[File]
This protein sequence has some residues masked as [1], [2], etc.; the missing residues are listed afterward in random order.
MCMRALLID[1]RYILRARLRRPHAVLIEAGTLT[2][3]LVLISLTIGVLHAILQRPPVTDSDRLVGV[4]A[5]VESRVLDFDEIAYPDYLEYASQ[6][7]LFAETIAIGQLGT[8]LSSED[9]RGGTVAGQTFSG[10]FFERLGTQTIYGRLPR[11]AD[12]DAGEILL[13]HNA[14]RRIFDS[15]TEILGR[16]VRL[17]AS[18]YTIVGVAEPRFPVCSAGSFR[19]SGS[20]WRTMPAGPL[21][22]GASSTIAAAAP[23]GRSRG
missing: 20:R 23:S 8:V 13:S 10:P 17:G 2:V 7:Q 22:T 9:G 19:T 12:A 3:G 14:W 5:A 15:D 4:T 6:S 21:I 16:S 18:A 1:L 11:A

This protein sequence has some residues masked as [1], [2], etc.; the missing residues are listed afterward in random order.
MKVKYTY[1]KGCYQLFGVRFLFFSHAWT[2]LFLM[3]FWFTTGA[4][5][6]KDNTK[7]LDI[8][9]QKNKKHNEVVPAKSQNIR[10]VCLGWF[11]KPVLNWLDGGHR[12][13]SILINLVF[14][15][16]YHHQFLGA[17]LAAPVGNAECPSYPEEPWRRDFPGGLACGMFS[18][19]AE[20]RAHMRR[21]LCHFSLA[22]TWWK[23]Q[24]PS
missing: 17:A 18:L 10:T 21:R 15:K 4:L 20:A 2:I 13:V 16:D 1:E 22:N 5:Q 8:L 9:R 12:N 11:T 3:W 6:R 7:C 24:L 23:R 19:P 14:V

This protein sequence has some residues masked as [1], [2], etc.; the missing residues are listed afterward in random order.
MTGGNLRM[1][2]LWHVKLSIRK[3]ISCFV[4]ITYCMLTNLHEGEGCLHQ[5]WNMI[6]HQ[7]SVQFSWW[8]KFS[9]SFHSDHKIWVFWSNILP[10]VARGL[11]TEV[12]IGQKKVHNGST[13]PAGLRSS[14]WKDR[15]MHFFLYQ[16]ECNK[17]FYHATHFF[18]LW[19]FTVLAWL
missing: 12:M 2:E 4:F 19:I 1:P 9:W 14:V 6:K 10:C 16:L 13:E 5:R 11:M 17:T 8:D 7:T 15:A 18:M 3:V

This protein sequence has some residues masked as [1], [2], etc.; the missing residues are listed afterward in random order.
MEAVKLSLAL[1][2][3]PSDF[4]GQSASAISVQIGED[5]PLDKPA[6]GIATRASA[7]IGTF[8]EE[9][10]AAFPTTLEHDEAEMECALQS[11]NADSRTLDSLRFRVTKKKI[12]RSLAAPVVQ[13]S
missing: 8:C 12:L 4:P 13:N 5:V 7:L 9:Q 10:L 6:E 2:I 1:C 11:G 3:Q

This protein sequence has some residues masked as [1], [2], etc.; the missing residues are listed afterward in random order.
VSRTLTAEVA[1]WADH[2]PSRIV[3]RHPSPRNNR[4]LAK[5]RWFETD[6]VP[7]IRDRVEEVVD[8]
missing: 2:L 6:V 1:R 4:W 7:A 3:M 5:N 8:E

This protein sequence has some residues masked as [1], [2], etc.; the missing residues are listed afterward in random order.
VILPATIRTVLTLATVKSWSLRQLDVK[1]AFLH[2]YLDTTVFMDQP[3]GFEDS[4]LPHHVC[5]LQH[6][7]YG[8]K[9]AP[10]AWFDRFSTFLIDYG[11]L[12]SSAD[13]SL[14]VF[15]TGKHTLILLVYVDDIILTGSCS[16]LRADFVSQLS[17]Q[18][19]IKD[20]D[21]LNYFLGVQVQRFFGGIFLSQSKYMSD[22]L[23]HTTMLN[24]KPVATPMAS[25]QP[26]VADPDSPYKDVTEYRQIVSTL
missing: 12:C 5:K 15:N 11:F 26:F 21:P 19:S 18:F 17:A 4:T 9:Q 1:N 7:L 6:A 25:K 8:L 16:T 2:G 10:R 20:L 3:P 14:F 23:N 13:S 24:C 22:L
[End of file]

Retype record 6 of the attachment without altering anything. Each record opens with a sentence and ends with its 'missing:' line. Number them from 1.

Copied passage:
This protein sequence has some residues masked as [1], [2], etc.; the missing residues are listed afterward in random order.
VILPATIRTVLTLATVKSWSLRQLDVK[1]AFLH[2]YLDTTVFMDQP[3]GFEDS[4]LPHHVC[5]LQH[6][7]YG[8]K[9]AP[10]AWFDRFSTFLIDYG[11]L[12]SSAD[13]SL[14]VF[15]TGKHTLILLVYVDDIILTGSCS[16]LRADFVSQLS[17]Q[18][19]IKD[20]D[21]LNYFLGVQVQRFFGGIFLSQSKYMSD[22]L[23]HTTMLN[24]KPVATPMAS[25]QP[26]VADPDSPYKDVTEYRQIVSTL
missing: 12:C 5:K 15:N 11:F 26:F 21:P 19:S 18:F 17:A 4:T 9:Q 1:N 7:L 6:A 25:K 8:L 16:T 2:G 10:R 20:L 3:P 14:F 23:N 13:S 24:C 22:L